In 2012 the following will be back in fashion: the landline, the jacket, the
commute, the handshake and above all the office itself.
Out of fashion will be the virtual office in which employees sit hunched
over laptops in their local Starbucks, joined to their colleagues by webcamand
e-mail. Instead, working life will start to resemble its old self before the
internet was invented. Employees will turn up to work at predictable hours five
days a week, and will comportthemselves with greater formality than before.
Face-to-face meetings will be preferred to video conferences; ideas will be
exchanged not by tweet, but by the coffee machine.
The reason for this will be largely defensive. The repeated shocks to the
world economy delivered over the past few years will bring in a culture of
corporate risk aversion: the focus will be more on accountabilitythan
creativity. With white-collar unemployment remaining high, those who have
survived successive rounds of job cuts will feel more than ever determined to
hang on to their paychecks—which means being seen at their desks. In 2012 it
will no longer seem either cool or wise to send e-mails with the annoying little
line that says “sent from my iPhone” at the bottom. Instead e-mails will be
tapped out on the office PC. And the office landline will stage a comeback,
Companies, under increasing pressure to protect their profits, will focus
more attention on white-collar productivity. As output is hard to measure in
most professional jobs, managers will fall back on the oldest gaugeof
performance: favouring those employees who get in early and leave late. In 2012
Woody Allen’s judgment will never have seemed truer: 80% of success is turning
up. Or in pretending to turn up. Jackets will be bought in duplicate, so that
one can be permanently on the back of the chair.
Managers will start to realise that remote working has been disastrousfor
spreading corporate culture, and that in particular it has made it difficult for
younger workers to pick up the tricks of the trade. With no one to copy, they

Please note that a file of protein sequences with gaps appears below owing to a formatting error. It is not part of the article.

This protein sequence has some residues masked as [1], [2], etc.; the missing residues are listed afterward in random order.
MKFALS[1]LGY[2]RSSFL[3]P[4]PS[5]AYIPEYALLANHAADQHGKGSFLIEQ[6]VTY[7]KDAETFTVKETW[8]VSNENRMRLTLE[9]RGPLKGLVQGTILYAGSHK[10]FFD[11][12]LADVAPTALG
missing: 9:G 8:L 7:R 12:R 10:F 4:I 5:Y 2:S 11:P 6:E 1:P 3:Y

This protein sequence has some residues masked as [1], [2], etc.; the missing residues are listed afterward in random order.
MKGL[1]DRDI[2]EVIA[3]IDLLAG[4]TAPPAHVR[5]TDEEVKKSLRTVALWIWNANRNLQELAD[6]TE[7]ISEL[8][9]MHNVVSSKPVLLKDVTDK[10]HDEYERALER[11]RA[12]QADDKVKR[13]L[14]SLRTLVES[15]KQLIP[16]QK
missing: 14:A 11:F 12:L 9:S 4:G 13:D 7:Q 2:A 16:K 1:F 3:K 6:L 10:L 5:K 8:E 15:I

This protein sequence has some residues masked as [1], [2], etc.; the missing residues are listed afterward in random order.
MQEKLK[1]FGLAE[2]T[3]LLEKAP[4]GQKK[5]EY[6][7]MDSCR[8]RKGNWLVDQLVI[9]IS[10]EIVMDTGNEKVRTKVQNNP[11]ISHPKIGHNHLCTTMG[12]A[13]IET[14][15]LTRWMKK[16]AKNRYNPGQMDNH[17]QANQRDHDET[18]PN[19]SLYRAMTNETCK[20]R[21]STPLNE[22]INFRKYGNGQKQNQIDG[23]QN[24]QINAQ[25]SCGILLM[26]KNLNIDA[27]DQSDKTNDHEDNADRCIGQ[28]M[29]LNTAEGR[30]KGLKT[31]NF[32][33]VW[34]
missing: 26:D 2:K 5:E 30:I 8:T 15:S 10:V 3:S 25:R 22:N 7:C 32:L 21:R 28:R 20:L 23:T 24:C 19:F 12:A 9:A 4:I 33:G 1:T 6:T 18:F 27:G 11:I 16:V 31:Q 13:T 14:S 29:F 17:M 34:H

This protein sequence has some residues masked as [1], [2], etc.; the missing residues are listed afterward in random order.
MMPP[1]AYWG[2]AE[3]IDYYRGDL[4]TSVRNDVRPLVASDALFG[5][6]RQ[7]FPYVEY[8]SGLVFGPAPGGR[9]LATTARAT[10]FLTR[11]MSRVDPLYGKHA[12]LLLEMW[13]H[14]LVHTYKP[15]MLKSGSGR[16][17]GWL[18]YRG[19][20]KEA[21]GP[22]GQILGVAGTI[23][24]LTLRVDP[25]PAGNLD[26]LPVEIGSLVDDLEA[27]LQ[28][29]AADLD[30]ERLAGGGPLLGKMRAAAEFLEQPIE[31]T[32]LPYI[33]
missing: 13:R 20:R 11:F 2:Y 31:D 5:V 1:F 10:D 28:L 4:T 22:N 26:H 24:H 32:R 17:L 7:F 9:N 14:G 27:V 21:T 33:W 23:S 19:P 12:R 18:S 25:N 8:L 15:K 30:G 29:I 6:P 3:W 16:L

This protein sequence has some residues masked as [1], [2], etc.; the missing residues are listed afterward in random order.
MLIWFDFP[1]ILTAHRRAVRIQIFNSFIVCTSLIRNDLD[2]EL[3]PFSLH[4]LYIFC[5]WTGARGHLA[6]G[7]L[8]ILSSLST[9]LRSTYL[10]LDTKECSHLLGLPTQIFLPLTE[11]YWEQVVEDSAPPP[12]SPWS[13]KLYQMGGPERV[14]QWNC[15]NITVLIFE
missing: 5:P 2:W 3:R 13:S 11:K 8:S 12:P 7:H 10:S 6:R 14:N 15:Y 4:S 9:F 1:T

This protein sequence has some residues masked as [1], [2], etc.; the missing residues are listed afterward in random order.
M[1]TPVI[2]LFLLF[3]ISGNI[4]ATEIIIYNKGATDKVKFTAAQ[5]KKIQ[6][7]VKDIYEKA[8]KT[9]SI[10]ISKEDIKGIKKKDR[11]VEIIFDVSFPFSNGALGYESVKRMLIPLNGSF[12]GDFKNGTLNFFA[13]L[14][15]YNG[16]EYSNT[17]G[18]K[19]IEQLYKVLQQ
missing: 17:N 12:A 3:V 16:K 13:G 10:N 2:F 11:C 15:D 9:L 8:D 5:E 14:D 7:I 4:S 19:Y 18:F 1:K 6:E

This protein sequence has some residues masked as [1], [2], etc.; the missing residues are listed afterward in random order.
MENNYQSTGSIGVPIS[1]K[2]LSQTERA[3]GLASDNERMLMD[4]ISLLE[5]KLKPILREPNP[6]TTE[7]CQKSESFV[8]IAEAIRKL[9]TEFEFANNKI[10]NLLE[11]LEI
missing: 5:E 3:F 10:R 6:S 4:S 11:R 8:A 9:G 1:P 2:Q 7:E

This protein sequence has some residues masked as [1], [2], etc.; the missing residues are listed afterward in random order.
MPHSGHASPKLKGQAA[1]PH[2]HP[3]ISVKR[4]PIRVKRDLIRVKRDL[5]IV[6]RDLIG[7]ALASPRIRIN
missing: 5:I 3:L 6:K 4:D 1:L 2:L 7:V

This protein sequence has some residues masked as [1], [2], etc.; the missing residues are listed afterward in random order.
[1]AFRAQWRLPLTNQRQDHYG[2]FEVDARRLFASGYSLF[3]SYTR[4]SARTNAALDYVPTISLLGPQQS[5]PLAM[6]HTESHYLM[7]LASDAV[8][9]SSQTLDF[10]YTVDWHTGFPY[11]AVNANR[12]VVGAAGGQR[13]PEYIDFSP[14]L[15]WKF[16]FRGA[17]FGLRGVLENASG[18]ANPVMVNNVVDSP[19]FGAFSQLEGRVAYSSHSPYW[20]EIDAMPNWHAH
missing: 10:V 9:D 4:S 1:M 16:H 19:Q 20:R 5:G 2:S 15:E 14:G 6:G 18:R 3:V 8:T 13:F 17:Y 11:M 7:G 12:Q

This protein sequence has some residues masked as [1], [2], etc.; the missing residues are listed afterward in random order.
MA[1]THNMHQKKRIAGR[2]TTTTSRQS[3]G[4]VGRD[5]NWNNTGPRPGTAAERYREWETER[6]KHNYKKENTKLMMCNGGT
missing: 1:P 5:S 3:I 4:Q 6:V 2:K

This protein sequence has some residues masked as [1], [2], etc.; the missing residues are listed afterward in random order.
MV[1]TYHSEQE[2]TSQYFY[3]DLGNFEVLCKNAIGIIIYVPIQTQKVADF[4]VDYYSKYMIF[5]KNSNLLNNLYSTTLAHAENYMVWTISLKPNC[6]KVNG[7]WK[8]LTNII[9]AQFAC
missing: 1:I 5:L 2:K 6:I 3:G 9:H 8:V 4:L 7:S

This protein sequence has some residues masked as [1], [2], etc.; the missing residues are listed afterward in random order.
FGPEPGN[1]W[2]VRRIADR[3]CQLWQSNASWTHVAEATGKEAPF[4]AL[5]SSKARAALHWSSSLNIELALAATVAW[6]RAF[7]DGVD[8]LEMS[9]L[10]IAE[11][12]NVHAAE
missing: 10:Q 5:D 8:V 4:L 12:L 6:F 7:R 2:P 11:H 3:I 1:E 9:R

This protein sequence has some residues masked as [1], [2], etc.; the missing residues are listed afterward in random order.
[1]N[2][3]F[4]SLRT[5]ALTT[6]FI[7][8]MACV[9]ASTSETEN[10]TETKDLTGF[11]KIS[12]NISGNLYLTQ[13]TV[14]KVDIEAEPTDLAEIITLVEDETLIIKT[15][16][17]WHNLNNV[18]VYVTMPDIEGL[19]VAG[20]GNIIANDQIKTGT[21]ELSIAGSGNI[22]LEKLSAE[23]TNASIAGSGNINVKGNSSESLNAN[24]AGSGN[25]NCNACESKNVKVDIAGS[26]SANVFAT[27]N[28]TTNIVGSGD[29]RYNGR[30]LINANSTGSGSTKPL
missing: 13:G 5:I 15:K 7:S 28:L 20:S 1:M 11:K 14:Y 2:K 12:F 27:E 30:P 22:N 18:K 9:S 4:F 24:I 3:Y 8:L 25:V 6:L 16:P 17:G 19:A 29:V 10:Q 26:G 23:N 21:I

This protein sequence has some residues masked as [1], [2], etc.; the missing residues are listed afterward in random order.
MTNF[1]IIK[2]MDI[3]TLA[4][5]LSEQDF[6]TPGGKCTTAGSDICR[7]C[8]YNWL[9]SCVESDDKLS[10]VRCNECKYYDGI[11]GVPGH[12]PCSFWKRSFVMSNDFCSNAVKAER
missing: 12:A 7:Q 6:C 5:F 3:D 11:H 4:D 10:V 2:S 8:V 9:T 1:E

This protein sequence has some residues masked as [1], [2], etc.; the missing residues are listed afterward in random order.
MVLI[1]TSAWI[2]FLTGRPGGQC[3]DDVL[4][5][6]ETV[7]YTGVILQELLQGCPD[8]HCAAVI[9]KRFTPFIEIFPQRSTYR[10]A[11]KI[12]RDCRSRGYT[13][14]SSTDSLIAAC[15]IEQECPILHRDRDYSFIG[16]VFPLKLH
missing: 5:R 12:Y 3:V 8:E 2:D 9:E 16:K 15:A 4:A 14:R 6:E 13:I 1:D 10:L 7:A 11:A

have failed to adjust well to the world of work. The new formality will suit the
young: they will turn up to work smartly dressed and have no option but to
immersethemselves in the corporate culture and learn from those above them in
the pecking order. They will be happy to distinguish themselves from their
unemployed friends: with one in five new graduates out of work, the gap between
the professional haves and have-nots will be wider than ever.
In this new, no-nonsense world the lines of management will be redrawn.
After more than a decade in which global business has been mainly organised
under global, functional teams, there will be a retrenchmentalong more
traditional, regional lines. Travel budgets will be cut further and executives,
except in extremis, will be staying put.
This environment will be one in which some women will thrivewhile others
will drop out. Those prepared to work like traditional men and put their
families second will find themselves quickly promoted. In 2012 the pressure to
have women on boards and in senior positions will be more intense than ever, and
so those prepared to play the game will be highly rewarded. So highly, in fact,
that we will see a rash of lawsuits from professional white men claiming
discrimination. At the same time, however, many more women will drop out of the
race altogether, looking at the newly inflexible way of working and deciding
they would rather not compete at all.
A great year for gossip
The new, old-style office will be a horrible place to work in some ways,
but a nice one in others. Insecurity will be rifeeveryone will feel only as good
as their last meeting. Office politics will thrive as never before. There will
be a new seriousness. Jokes will be out, unless cracked by the boss, in which
case appreciative laughter will be compulsory. Yet it will also be a great year
for office gossips. The virtual office almost killed the grapevine, it being
hard to drum up interest about people one never sees. The year will be a good
one for bonding—which will happen naturally around the water cooler rather than
unnaturally and at vast expense on an Outward Bound training course.
Most retro of all will be the return of the office canteen (for businesses
that still have them), which has been increasingly shunned as office workers
have turned to sandwich bars for lunch. But with employees now forced to sit at
their desks all day long, they may ceaseto see the charms of dining al desko on
a shrink-wrapped sandwich. Instead people will start to take a—shortish—break at
lunch time, going to the canteen for a proper, hot meal.
landline n. 固话
out of fashion 过时的；不流行的
hunch over 弯腰驼背
webcam n. 网络摄像头
comport with 适合；与……一致
successive adj. 连续的；依次的
hang on to 紧紧抓住；紧握
paycheck n. 薪水
tap out 敲出；敲打出
fall back on 求助于
gauge n. 测量标准
turn up 出现；出席；出勤
have no option but to 只能……除了……别无选择
immerse in 全神贯注于，专心于
pecking order 社会等级
stay put 留在原地；停住不动
thrive v. 繁荣；兴旺
drop out 退出；脱离
a rash of 大批
drum up 竭力争取；纠集；鼓动
at vast expense 大笔的开支
1. What's the main reason that white-collar workers back to formality?
2. Can you list 3 features that indicates white-collar workers' back to